Early Career Mistakes and How to Avoid Them
Some of the early mistakes that I made when I was taking on commercial projects was taking them to personally. So the difference was that I was getting hired by brands often to shoot images for them but then put them on my personal feed, on my Instagram. It's a weird thing to get hired for brands. Cause they like your work and then they want to try to control and dictate what you're doing but they're hiring you because they like what you do. I know what's best, it's on my feed. Let me do my thing. And they're like "no, more product". Well that's really not gonna, translate well. So it was this tension. If you were just hired by a brand and they liked your images and they were gonna go put them on billboards or their website, that's no big deal. But your personal Instagram page is kind of like this representation of you. It's not really sacred. It's just, it's much more personal. It's like your vision. The early mistakes that we made were not being, the early mistakes that I made was ju...
st not being more amicable with brands on my own feed. I think there's a time to set boundaries and really stand up for yourself and like protect your personal feed. And there's also a space to acknowledge that you're being hired and you're grateful for the funding to shoot something for a brand. This is about posting images on your own channels. And I think for me, like I was coming from a place where the work was so personal it was like my ideas and my visions. I was very protective of it. And I think that when lots of people are grabbing at you and trying to get a little piece of you it can make you a little bit defensive. And I think that now that I'm older, I think I could have navigated that and handled it a little bit better and just been more amicable. I think there's a way, (narrator speaking to pet)
Oh, I got the dog.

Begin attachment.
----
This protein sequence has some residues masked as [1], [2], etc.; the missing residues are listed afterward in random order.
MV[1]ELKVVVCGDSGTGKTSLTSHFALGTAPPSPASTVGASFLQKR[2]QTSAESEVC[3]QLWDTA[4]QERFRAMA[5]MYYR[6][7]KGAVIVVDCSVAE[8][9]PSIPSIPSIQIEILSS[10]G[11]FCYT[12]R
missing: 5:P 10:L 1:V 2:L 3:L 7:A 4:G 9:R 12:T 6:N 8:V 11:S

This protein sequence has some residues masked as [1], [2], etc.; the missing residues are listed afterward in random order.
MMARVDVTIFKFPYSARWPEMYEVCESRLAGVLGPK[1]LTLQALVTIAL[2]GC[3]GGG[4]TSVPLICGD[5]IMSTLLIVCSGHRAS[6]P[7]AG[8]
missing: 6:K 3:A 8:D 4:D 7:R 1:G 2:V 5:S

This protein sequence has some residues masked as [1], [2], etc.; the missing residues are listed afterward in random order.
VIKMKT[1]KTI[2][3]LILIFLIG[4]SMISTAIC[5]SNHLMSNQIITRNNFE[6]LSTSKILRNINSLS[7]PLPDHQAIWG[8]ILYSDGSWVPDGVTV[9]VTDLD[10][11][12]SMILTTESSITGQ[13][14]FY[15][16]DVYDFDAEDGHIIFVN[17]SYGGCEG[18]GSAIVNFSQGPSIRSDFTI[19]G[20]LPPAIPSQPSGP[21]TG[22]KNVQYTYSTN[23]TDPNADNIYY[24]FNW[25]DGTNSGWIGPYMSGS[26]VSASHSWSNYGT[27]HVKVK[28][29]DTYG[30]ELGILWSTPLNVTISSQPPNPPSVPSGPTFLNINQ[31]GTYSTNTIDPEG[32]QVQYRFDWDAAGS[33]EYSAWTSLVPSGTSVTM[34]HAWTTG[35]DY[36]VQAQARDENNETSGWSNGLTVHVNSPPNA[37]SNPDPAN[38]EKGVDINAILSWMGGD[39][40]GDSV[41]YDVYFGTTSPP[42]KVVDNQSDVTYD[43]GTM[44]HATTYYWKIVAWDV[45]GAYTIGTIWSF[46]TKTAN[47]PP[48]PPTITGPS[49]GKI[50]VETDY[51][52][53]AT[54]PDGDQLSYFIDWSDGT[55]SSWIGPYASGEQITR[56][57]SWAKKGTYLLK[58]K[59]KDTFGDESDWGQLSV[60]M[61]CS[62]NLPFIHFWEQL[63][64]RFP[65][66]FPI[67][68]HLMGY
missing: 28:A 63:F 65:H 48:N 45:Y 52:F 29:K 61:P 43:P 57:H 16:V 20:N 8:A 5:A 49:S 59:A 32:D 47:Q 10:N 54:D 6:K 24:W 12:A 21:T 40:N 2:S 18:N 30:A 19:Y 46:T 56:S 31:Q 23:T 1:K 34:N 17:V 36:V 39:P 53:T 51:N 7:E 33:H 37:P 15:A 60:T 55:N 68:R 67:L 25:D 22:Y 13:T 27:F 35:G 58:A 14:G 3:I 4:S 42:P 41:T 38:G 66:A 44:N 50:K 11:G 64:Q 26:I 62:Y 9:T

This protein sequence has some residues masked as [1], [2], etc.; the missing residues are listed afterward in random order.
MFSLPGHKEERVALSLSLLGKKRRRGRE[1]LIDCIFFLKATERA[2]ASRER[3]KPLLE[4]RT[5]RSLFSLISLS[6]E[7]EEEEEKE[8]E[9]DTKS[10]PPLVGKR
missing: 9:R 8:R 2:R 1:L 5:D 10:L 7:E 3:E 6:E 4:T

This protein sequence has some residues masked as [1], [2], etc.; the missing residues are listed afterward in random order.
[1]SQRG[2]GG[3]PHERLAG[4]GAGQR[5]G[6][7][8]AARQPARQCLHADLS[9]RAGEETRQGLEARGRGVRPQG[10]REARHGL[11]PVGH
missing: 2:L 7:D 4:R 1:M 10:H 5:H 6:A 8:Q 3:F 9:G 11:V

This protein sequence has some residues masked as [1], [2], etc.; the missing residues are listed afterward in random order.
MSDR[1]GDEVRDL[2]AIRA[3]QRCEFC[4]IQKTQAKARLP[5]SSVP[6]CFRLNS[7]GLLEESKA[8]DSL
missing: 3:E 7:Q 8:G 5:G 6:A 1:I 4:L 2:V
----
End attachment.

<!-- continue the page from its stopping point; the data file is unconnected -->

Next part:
(narrator speaking to dog) This is me being honest. I think 'what's the big lesson'? I think early on when we were getting hired for commercial projects, based on the personal work we were making I would've advocated a little bit stronger in those moments to try to break into the space for creating, for brands that had nothing to do with our personal channels. And initially, the stuff that we were getting hired for was to shoot for brands and then to post it on our personal Instagram, which still happens to this day. And anytime that work comes through can be very grateful, but I wish 10 years earlier in these conversations with the ad agencies and the brands like we're like, 'Hey, let's also concurrently shoot this social campaign you have, but let's tie it into a photo shoot where we're creating assets for you'. And that slowly happened over time to start advocating for that and getting the extra budget. But I just kind of wish that we were doing it sooner and pushing stronger for it. It's a part of what I do now when I get hired for jobs. And that's, I think the, the best part of being a commercial photographer is getting to shoot brands. And then they go out and use those assets that you've created billboards and outta home and, digital web, of course. The big lessons I learned taking on commercial work was just the joy in collaborating with other people. And I think photography at its best and most lasting and what's gonna keep a career going, is not just the individual photographer out there alone taking photographs, getting to work with a team and also getting to stretch yourself creatively. Because whenever you get a brief, a creative brief from a brand that is an assignment it's a charge to take their needs and to go out and to fulfill it. And that's like the most fun, creative challenge. It's a scavenger hunt. It's an opportunity to work your brain and to make some new images and then getting paid for it is just the best thing ever. Cause that's gonna give you free time to go out and reinvest in your own personal projects. And that's kind of the cycle of it. It's make work you love. Try to get exposure for it, so brands and ad agencies can see it, and then you shoot commercial projects and you get funding. And then you like inject that funding back into your life. You pay rent, you buy a new camera you have new personal project ideas you go out and shoot those. So it is the cycle of creating, getting funding, and creating more. And this all has to just be based off pure love of photography. That's the way that it's sustainable. You just have to love making photos. My personal world and commercial world have blurred together and they definitely are not hardly defined all the time. Most of my work commercially these days there is a division in that I'm shooting for brands and often I'll post two to three photographs on my personal channels for the ad campaign, the social campaign. And then I'm also creating a library of photographs for the brand that has nothing to do with me necessarily me as a person or Maddie. And that's more like the self-produced side. So that line is much more defined in that I'm need to give the client 30 photographs for their usage. And obviously, and most often that'll include full digital rights where they can publish it unlimited for two years digitally. And that's the big line of my work now in that blurs together in that I'm shooting images for my own channel. My own story and then concurrently I'm gonna create a library of photographs for them. And I think the way to get work doing that for me was obviously my own social personal channel, but then on my website, which is like where people will go to get my contact information my phone number, my email. I'm posting images that I want to get hired for lifestyle photographs or nature or vehicle images. I'm posting all the images that can fill in the gaps that I can show the brand that I can create more than just cute image with Maddie. And that's a great tool to upsell brands as well. If you get approached to shoot a project through, like we have X budget we would love you to help promote our brand on your social media. I'm like, well, let's like tack on a self-produced photo shoot for an extra X amount. And then you guys can use those images for your own digital needs. And that's like a really great upgrade that I often try to like pitch brands when I'm talking to them. I'm so often hired to create images for brands for my social channel because they like what I've done and they want to help tell the story of their product interject into my personal channel. And my challenge as a photographer has been like I'm capable of shooting so much more and shooting anything. Hire me to shoot those projects. So that's definitely been the niche and getting pigeonholed into that. And a lot of actors probably feel the same way that that's happened to them. But ultimately it's remembering to be grateful that you are having the opportunity to create images and everything is on schedule. And then it's also positioning yourself to create what you do want to work. So when a brand will come to me and be like, 'Hey we want you to shoot two photographs of our product for on your Instagram page'. I can say, thank you. I would love to do that. That will provide me funding to keep making more images and living as a photographer. But then I'm also like, 'Hey', let's tack on a self-produced lifestyle shoot for 20 or 30 grand, I can go out there and make you a library of images that you can use, have full digital use and rights to and use them however you need and you want and I can do it for a lesser amount of money that it would take you to hire a full crew to do it. They're gonna have a lighter feel. They're gonna be more airy and free and open. The client does have to let go a little bit of control because they won't be there on set art directing every single detail but they get a really big library of photographs to use as they want for a much smaller amount of money.